Mussel beds installed in Mahurangi Harbour (Waihē) late 2017 are having a major upgrade this month from the Mussel Reef Restoration Trust (Revive our Gulf). Three 10 tonne mussel beds will be added to extend the previous five.
The mussel beds have been a success with excellent survival and rapidly forming reef structure. Divers have observed octopus and eagle rays in the mussel beds along with numerous species of juvenile fish and squid.
Auckland University Professor Andrew Jeffs is pleased with the progress “As well as the biodiversity benefits of mussel reefs we are also studying their ability to clean the water and stabilise the muddy seafloor”. Mussels are filter feeders that perform an important ecosystem service that was lost when they were fished to collapse in the late 1980’s. One adult mussel filters a bathtub of seawater per day, so the additional 30 tonnes of mussels will filter a lot of water.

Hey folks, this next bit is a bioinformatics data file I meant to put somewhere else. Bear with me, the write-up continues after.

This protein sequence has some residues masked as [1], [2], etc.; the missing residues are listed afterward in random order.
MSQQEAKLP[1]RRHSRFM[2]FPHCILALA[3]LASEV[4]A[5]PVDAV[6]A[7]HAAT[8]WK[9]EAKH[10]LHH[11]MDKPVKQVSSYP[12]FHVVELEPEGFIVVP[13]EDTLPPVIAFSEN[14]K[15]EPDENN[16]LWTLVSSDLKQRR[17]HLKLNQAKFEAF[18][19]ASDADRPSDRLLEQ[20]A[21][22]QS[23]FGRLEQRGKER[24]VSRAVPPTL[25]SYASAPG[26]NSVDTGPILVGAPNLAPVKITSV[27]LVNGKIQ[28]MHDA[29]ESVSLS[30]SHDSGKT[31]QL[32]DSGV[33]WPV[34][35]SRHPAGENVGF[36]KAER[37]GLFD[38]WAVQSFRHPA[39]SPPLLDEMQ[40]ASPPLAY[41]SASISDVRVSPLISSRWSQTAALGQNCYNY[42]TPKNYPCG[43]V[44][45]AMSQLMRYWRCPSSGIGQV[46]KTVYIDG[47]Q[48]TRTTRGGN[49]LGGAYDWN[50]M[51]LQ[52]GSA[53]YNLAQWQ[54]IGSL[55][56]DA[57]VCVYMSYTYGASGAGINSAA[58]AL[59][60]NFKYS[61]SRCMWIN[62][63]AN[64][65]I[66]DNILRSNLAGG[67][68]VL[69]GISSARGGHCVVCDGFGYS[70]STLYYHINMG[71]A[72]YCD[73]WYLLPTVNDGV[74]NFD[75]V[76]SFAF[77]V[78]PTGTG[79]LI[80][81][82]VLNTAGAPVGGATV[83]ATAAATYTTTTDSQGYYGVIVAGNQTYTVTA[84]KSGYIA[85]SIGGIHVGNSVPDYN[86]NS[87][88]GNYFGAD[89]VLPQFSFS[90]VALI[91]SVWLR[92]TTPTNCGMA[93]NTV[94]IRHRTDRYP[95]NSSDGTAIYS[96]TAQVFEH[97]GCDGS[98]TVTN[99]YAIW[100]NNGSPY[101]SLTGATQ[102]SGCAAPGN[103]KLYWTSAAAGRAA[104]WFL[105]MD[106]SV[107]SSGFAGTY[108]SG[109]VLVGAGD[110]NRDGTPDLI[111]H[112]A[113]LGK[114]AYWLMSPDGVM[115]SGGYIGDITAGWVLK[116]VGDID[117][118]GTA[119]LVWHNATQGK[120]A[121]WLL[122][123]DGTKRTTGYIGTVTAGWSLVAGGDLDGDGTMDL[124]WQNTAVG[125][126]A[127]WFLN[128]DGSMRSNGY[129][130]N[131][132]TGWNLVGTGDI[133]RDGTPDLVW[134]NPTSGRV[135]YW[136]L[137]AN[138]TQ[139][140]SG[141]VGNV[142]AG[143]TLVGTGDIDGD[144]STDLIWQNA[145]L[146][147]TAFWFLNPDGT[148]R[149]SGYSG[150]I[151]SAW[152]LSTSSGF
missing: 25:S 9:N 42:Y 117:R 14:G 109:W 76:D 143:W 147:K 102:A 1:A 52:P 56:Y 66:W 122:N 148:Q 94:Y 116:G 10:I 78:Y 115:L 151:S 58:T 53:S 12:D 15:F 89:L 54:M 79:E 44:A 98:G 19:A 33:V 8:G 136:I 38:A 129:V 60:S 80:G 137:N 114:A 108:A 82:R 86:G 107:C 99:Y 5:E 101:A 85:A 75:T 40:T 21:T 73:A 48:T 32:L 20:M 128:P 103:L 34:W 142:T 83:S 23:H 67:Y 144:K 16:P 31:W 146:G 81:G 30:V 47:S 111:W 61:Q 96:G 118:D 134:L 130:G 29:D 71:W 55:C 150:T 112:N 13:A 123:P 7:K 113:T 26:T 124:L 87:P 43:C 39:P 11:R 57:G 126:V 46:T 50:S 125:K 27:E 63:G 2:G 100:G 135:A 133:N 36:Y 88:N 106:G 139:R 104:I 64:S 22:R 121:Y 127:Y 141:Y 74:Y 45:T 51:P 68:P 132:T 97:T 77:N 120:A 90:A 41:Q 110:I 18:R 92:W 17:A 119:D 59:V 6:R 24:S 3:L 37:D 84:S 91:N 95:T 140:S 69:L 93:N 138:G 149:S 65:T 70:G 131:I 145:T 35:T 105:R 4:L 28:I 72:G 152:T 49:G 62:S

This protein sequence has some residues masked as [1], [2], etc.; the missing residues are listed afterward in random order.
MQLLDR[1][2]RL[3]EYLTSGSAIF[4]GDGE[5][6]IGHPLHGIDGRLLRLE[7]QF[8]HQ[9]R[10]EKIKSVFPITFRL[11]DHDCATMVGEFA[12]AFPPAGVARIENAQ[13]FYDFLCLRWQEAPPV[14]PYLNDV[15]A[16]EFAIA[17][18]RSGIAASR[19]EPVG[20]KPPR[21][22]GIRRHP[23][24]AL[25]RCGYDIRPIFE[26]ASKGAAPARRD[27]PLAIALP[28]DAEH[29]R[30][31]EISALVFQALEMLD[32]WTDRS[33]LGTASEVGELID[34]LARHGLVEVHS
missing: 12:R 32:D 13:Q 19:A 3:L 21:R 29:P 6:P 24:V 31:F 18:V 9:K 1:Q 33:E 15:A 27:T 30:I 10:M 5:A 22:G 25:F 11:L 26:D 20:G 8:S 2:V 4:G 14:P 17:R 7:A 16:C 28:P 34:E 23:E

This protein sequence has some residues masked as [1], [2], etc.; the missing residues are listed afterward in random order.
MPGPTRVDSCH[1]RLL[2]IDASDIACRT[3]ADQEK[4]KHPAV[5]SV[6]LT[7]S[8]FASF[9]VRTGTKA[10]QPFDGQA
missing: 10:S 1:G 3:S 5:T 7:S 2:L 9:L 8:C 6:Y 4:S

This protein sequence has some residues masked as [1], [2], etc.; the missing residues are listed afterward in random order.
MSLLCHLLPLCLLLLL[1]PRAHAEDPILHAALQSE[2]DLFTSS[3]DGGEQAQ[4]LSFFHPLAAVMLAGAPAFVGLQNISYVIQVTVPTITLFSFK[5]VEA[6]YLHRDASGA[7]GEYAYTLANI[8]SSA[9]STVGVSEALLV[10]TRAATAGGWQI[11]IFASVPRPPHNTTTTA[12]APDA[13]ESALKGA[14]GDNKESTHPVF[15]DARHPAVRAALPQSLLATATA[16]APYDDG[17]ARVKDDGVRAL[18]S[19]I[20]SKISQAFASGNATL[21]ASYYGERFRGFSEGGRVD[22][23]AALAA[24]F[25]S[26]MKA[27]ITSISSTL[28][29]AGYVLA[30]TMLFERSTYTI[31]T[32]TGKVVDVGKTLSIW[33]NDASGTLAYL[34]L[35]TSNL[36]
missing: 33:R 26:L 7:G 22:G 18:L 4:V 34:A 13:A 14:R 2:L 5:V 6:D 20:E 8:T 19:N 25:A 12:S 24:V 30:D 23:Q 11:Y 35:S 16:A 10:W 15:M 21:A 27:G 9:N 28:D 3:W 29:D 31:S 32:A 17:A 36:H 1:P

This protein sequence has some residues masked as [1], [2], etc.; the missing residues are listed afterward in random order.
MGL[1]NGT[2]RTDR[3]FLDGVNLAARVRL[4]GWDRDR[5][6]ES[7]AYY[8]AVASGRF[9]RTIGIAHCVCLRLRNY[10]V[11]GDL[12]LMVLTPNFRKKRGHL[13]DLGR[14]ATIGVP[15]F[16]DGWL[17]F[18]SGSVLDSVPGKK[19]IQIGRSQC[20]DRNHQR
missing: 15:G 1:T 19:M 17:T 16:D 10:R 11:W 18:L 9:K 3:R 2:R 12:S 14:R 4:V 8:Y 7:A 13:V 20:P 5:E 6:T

The mussels have been donated by mussel farming company, North Island Mussels Limited (NIML), who are keen to see mussel beds restored to the Hauraki Gulf. NIML have been supporting the Revive Our Gulf project since 2013. NIML General Manager Daniel Ramsey says “Both North Island Mussels and our parent companies Sanford and Cedenco Foods are 100% committed to ensuring that mussel farming is a truly sustainable and environmentally friendly industry. We feel very proud and privileged to be involved with such a positive and worthwhile environmental activity by reinstating this highly treasured and uniquely New Zealand natural resource”.
Biosecurity staff from Auckland Council and Biosecurity NZ will oversee one of the deployments in order to better understand the complexity and cost of mussel restoration under current biosecurity requirements. The restoration work currently requires submerging the mussels in freshwater for an hour and a half to kill any unwanted marine organisms.
Logistics were supplied by global environmental not-for-profit organisation The Nature Conservancy. Co-ordinator Dr Carina Sim-Smith said “We’re connecting with the local community and iwi around the Auckland Region to help them restore the mauri (life force) of their local waters”. Mana Whenua, Ngati Manuhiri, have assisted in the restoration at Waihē (Mahurangi).
Volunteers from Revive Our Gulf enjoyed their day out on the water, mussel shoveller Stephen Horsley said “I’m proud to be part of something that’s a small step in returning the Hauraki Gulf to what it used to be”.